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Analyzing Multi-agent Activity Logs Using Process Mining Techniques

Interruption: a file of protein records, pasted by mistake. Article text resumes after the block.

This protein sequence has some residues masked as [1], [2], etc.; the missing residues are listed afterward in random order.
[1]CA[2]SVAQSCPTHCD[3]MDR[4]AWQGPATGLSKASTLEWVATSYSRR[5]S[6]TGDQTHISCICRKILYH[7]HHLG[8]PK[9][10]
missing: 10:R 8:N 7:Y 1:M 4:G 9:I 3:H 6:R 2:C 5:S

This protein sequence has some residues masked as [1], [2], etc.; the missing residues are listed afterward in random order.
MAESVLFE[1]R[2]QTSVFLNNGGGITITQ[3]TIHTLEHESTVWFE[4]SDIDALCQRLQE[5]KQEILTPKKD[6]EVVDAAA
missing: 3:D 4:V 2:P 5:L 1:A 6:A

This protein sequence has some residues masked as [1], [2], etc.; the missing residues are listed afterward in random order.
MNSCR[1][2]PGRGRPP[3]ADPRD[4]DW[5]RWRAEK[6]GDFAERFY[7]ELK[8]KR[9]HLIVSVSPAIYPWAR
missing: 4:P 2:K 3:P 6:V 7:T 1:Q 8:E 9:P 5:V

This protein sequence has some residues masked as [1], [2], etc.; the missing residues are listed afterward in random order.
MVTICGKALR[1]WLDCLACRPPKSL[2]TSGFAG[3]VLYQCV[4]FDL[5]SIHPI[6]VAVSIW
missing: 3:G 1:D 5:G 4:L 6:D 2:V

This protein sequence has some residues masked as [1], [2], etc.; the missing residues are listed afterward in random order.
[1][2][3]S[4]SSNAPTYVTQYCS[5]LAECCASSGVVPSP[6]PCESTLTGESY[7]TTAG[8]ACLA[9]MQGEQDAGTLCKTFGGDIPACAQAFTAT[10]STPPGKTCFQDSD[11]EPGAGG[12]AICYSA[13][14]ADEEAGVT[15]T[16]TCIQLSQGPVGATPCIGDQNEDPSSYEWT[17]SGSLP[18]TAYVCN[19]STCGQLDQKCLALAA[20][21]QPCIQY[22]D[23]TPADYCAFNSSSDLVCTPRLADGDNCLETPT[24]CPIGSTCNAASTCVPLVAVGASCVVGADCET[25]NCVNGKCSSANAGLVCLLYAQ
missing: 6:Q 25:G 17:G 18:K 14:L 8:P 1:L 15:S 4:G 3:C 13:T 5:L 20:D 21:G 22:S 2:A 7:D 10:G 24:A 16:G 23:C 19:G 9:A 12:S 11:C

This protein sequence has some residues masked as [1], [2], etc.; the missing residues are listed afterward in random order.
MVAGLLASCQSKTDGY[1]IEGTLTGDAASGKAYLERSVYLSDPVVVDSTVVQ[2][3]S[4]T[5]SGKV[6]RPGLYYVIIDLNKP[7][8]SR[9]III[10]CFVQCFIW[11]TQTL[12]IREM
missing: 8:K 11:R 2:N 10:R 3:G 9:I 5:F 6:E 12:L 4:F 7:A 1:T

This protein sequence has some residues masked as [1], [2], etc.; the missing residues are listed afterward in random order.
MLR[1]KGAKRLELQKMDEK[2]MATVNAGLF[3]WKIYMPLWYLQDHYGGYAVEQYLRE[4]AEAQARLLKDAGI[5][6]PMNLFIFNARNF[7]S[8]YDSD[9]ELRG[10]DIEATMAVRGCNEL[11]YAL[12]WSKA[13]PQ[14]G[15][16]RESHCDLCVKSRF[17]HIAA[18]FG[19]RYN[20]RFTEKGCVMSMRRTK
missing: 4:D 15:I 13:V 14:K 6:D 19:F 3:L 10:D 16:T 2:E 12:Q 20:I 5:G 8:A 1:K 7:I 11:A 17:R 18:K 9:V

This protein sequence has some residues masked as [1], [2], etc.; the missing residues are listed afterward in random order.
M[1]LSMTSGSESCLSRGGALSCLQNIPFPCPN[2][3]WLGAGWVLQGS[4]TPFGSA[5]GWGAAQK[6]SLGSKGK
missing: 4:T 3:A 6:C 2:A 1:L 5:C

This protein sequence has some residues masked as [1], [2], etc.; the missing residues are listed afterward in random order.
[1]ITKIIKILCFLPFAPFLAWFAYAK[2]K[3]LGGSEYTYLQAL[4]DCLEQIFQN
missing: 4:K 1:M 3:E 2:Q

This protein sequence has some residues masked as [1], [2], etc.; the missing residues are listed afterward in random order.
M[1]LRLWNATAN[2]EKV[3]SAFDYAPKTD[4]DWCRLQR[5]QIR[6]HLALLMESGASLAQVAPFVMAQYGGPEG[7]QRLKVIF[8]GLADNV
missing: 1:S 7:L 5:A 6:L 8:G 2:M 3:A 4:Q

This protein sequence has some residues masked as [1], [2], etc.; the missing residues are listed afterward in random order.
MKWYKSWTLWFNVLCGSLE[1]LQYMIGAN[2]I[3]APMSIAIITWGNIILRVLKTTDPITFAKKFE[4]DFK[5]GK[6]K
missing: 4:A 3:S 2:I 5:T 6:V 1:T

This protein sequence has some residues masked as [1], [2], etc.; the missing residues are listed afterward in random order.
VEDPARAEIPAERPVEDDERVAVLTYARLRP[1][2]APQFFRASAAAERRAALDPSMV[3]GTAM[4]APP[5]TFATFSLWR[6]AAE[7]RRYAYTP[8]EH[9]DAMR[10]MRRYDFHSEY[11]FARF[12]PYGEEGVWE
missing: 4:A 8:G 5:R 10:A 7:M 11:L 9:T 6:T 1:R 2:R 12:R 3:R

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Analyzing Multi-agent Activity LogsUsing Process Mining TechniquesA. Rozinat1,2, S. Zickler2, M. Veloso2, W.M.P. van der Aalst1, and C.McMillenAbstractDistributed autonomous robotic systems exhibit complex behavior that—although programmed, but due to the impact of the environment—only ma-terializes as the process unfolds. Thus, the actual behavior of such a systemcannot be known in advance but must be observed to be evaluated or veri-fied. In this paper we propose to use process mining techniques to extract,compare, and enhance models of the actual behavior of a multi-agent roboticsystem through analyzing collected log data. We use the example of robotsoccer as such a multi-agent robotic system, and we demonstrate which typesof analysis are currently possible in the context of the process mining toolset ProM.1 IntroductionRobotic systems are growing more and more complex as they seek, for exam-ple, to be self-reconfiguring, self-organizing, or working in teams. While theirbehavioral logic is of course programmed, and, thus, in principle predictable,the more autonomous a robot grows, or the more it adapts to its environment,the more it is true that the actual behavior of the system cannot really beknown in advance anymore. For example, in a team of robots, the overall sys-tem behavior is determined through interaction among multiple robots. Or,if robots interact with humans, their actions are influenced by the actions ofthe human. Thus, the question whether this overall behavior corresponds tothe intended system behavior can only be answered through observation.Process mining techniques use log data to analyze observed processes andhave been successfully applied to real-life logs from, e.g., hospitals, banks,municipalities etc. (see [2] for one of many real-life applications). The basicidea of process mining is to discover, monitor and improve real processes (i.e.,Information Systems Group, Eindhoven University of Technology, NL-5600 MB,Eindhoven, The Netherlands. {a.rozinat,w.m.p.v.d.aalst}@tue.nl · Computer Sci-ence Department, Carnegie Mellon University, Pittsburgh PA 15213-3890, USA.{szickler,veloso,mcmillen}@cs.cmu.edu1not assumed processes) by extracting knowledge from event logs. Today manyof the activities occurring in processes are either supported or monitored byinformation systems. However, process mining is not limited to informationsystems and can also be used to monitor other operational processes or sys-tems, such as complex X-ray machines, high-end copiers, or web services.The common denominator in the various applications of process mining isthat there is a notion of a process and that the occurrences of activities arerecorded in so-called event logs [1].In this paper, we use log data collected by the CMDragons team duringthe international robot soccer competition ’RoboCup’ 2007 to investigate theapplicability of process mining techniques to a multi-agent robotic system. Inthe context of robot soccer, the motivation for analyzing log data is two-fold:• Self-analysis: While detailed logs are recorded during the competitions,the evaluation of a game is carried out mostly through watching theaccompanying video recordings. A wealth of detailed data are available,but usually they are not analyzed in a structured way. We argue thata systematic and more high-level analysis of these log data can help toobtain an overall picture, and to, for example, discover transient faultystates that—due to being held only for a short time—are difficult to beobserved by the human eye.• Opponent analysis: Obtaining behavioral models of the opponentrobots is even more interesting as their intentions are hidden and theonly way to derive knowledge about their strategic behavior is throughobservation. We envision the application of process mining techniques incombination with activity recognition [9, 7], which is able to identify high-level actions (for example that a robot is “attacking”) based on low-levelbehaviors (such as the robot’s position and velocity).Without loss of generality, we can restrict ourselves to self-analysis, sincethe described techniques can be equally applied for the purpose of opponentanalysis given that appropriate activity recognition mechanisms are in place.The paper is organized as follows. First, we describe the domain of robotsoccer that is used in the remainder of this paper as an example of a multi-robot system (Section 2). Then, we introduce process mining and explainhow process mining can be applied in the context of this example domain(Section 3). Next, the log data that are used as input for the process miningtechniques are described (Section 4) and some illustrative analysis results arepresented (Section 5). Section 6 concludes the paper.2 Robot Soccer: A Multi-agent SystemBehavioral multi-robot systems are control architectures where multipleagents coordinate the execution of different individual tactical approaches,2called behaviors, typically in order to achieve a common goal. One particu-larly interesting behavioral multi-agent domain, which we are going to useas the data source for our experiments, is the RoboCup Small Size League.Here, the objective is to have two teams of small robots compete in a game ofminiature soccer, without human intervention. In the Small-Size league, eachteam normally consists of five homogeneous, omni-directional robots whichare remotely controlled by an off-board computer. The computer obtainsits observations from two overhead cameras mounted above the soccer fieldwhich are then processed to provide very accurate estimates of positions andorientations of all the players on the field. Challenges of this domain includeits very fast pace, and its complex tactical properties. A scene from a typicalrobocup game is shown in Figure 1.Fig. 1 A scene of a RoboCup Small-Size League game.This paper utilizes real game data collected by Carnegie Mellon Univer-sity’s Small-Size team “CMDragons” [5]. The software architecture of theteam’s offboard control system is shown in Figure 2. The server componentin this diagram performs computer vision and manages communication withthe robots. The intelligence of the system arises from the soccer componentwhich embodies all autonomous decision making processes. The heart of thesoccer component is its behavioral control architecture, known as “Skills,Tactics, and Plays” (STP) [4]. Within STP, multi-agent coordination andteam-based strategic decisions are